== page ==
Sachin and I didn’t even talk about our lists. So who could’ve known that like Sachin, I am looking forward to seeing Satoshi Miki’s movies at Fantasia this year: Convenience Story and What To Do With The Dead Kaiju?  I am down with both an unexpected journey beginning with the one step of pickup up dog food from the convenience store and leading to another possibly more mysterious convenience store. And I am equally down with a movie devoted to the problems–practical and political–caused by an enormous rotting kaiju corpse.

*Because people are going to mention Dwayne McDuffie and Ernie Colon’s comic Damage Control (1989), I’m just going to suggest, “Go read Damage Control!” 

Sachin’s picks:

There’s amazing films–big and small and in-between–at this year’s Fantasia, and given the opportunity I’d watch all of them. Alas, I can’t, because there are only so many hours in the accursed day. 

Tara Thorne’s Compulsus looks like the exact kind of revenge fantasy I can get on board with. This Canadian film tells story of a woman who becomes a kind of lethal protector of women, bringing consequences to violent men. If Compulsus lives anywhere in the realm of Coralie Fargeat’s Revenge (2017), Alice Lowe’s Prevenge (2016), or Daan Windhorst’s The Columnist (2019), I’ll be an instant fan. 

Satoshi Miki (Adrift In Tokyo) has a pair films at this year’s Festival, and both look incredible. Convenience Story tells the, um, story of a struggling screenwriter who encounters an unusual shop in the middle of nowhere while on the search for dog food, and things get very weird from there. This quiet, eccentric movie is in direct contrast with Miki’s other Fantasia offering, What To Do With The Dead Kaiju? which might be my most anticipated movie in this whole lineup. In this one, Miki answers the question many of us have when the credits roll on our favourite Godzilla, Gamera, and heck, even Shin Ultraman, which headlines Fantasia this year–what next? How does a city bounce back from a giant monster battle and, as the title offers, what does one do with the carcasses? A quirky comedy set on the backdrop of political bureaucracy is pretty much my exact speed.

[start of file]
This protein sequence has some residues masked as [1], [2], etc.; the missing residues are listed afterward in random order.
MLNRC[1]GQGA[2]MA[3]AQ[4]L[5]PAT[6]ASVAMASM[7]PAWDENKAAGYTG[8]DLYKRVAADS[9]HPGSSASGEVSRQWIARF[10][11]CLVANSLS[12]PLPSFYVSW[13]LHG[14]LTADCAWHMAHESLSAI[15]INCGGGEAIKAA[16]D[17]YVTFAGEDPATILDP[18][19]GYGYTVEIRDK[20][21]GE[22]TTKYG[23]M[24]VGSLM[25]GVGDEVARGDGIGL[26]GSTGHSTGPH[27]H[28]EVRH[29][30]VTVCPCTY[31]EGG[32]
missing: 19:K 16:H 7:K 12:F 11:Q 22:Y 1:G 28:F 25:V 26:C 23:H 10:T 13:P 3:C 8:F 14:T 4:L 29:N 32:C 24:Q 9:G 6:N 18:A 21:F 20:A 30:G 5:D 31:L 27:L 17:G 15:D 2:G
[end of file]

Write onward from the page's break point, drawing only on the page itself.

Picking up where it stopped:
A found-footage documentary from Oscar Harding called A Life on the Farm is one of the strangest and most compelling selections at Fantasia this year. Based around a VHS tape handed down from Harding’s grandfather, a gift from his odd neighbor Charles Carson, the documentary is a true found-footage gem shot by Carson himself. Said to be depicted are cat funerals, skeleton races, and more from someone that may not have been celebrated as an artist in his time, but shows the heart and soul of one. A Life on the Farm also features interviews from Carson’s family and friends, all in celebration of this truly unusual piece of video. 

Speaking of documentaries, Ry Levey’s pro wrestling documentary Out in the Ring, which spotlights LGBTQI+ talent in the industry is a must-see, whether you’re a wrestling fan or not. The surprisingly thorough and far-reaching film covers the earliest intersections between wrestling and queer culture, as well as the struggles and triumphs that queer talent all over the world have faced, basically since wrestling has been a thing. For someone like me who reads obsessively about the backstage drama of wrestling in multiple companies around the world, Out in the Ring is one of the best documentaries on the industry I’ve ever seen.